“Therefore, there’s a short window of time for met tower and anemometer demand in [the] U.S. That being said, NRG has been increasingly successful selling to the international market so the downturn in the U.S. will be insulated by growing international sales.”
EDPR Renews Suzlon’s Service Portfolio
Suzlon Wind Energy Corp. (SWECO) has inked a long-term renewal on a wind energy portfolio that consists of four sites in three U.S. states totaling 399 MW of Suzlon’s S88 turbine technology.
According to Suzlon, the operations and maintenance contracts were renewed in January for a period of six years. The customer did not release the names and nameplates for the wind farms.
“I am exceedingly happy to see EDP Renewables North America renew these key contracts, demonstrating confidence in our ability to provide long-term economic value, along with high performance,” says Andy Cukurs, SWECO’s CEO, in a statement.
“We were pleased to renew these contracts with Suzlon and are looking forward to a continued partnership delivering consistent performance at those projects,” says Gabriel Alonso, EDP Renewables’ CEO.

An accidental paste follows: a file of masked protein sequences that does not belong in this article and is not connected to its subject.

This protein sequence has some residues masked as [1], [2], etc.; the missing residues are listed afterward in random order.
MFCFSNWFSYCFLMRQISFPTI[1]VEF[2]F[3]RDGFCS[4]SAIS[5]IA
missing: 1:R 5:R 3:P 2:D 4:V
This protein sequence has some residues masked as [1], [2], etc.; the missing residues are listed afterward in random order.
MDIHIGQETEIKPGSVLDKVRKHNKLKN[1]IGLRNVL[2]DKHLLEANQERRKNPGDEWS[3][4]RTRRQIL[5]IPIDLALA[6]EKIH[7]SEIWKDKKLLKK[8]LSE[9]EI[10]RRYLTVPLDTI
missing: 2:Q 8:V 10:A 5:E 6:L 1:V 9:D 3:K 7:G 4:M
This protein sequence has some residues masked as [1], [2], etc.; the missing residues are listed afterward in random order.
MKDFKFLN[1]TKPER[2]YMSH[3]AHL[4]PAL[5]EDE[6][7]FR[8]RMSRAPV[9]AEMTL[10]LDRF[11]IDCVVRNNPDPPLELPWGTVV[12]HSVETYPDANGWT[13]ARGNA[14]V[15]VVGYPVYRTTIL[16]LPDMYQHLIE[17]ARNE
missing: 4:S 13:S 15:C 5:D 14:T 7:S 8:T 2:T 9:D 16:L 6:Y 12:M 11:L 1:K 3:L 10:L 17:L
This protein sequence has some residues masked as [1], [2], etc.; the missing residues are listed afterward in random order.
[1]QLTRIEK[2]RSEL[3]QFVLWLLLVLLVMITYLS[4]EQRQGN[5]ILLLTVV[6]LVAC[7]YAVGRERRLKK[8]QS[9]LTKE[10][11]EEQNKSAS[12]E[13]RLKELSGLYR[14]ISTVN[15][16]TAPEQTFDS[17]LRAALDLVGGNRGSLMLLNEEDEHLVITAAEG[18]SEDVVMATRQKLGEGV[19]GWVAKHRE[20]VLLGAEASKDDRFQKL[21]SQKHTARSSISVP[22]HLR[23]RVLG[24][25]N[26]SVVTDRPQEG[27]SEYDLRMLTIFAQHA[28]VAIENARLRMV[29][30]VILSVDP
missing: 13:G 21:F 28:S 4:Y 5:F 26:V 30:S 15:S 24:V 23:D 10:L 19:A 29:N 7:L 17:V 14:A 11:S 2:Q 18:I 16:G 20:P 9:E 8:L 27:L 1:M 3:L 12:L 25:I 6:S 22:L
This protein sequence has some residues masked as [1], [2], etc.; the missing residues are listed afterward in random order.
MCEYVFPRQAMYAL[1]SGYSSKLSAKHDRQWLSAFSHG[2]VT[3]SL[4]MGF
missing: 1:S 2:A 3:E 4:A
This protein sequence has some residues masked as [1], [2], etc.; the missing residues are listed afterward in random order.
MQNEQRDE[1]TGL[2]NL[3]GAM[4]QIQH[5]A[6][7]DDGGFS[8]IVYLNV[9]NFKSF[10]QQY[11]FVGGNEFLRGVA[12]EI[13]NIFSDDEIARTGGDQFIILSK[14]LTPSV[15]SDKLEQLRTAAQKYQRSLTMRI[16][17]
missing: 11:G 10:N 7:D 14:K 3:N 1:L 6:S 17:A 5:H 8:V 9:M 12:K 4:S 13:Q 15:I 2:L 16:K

LCOE Numbers For Wind, Solar Continue To Drop
The global renewable energy industry has grown significantly since 2010, enabling widespread achievement of cost reductions and lowering the levelized cost of electricity (LCOE) for renewable technologies, according to new research from MAKE Consulting.
Although regional variability in LCOE for wind and solar will persist, MAKE notes that the lowering of costs continues to improve the competitiveness of renewable technologies globally relative to fossil fuel-based power generation. As costs have declined for renewables, the added cost of environmental regulations and declining load factors have reduced the cost-effectiveness of fossil fuel technologies despite record-low fuel prices.